What is Eczema?

Atopic dermatitis, or eczema, is a skin disease estimated to occur in 1-4% of children.  While the exact cause is not known, eczema is frequently associated with allergies, and may be aggravated by foods, dust pollens, or animals.  Approximately 75% of children with eczema will also go on to develop respiratory allergies (hay fever or asthma).  The skin is dry with an itchy, red rash.  Weeping, oozing, and crusting of the skin may occur as well as thickening (lichenification) of continually affected areas.  The scratching itself is felt to play a major role in the development of these skin changes.  Bacterial skin infection is common and causes more itching and redness.  The skin also has an increased susceptibility to viral infections such as “warts” or herpes (cold sores, shingles).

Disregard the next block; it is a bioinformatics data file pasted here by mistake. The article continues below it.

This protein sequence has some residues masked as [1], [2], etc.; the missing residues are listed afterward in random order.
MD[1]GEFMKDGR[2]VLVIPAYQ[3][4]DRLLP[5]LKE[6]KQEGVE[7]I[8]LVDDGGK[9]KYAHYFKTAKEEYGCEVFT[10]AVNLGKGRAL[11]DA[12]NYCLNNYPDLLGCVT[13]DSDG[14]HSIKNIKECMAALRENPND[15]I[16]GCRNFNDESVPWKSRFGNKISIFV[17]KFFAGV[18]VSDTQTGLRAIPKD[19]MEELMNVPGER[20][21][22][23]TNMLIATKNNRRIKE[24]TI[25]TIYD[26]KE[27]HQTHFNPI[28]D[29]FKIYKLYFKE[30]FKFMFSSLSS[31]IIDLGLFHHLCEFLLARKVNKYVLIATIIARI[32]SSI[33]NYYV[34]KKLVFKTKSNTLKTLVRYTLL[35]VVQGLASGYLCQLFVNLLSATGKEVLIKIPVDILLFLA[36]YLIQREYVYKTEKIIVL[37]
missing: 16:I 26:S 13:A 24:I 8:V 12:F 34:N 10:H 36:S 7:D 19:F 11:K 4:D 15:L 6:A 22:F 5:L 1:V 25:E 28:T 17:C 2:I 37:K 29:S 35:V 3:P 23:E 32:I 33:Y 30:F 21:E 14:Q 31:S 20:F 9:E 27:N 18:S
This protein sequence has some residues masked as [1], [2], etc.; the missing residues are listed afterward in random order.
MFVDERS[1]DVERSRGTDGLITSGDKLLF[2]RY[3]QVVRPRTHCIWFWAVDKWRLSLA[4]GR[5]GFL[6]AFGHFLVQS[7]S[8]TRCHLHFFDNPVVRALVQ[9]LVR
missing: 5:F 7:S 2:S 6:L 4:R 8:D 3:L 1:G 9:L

Skin of patients with atopic dermatitis does not regulate body temperature normally.  There may be abnormal sweating and abnormal blood vessel responses — the opening and closing of these vessels in the skin.  This means that your child may not react as you expect with changes in room temperature.  He or she may be “cold natured” or “hot natured”.  They may sweat very little.  Since intact skin is also important in holding body fluid, your child may lose extra fluid (simply by evaporation) when he is severely affected.  You might note increased drinking of fluids.  These problems are not dangerous for your child if appropriate therapy is used to clear up the skin lesions.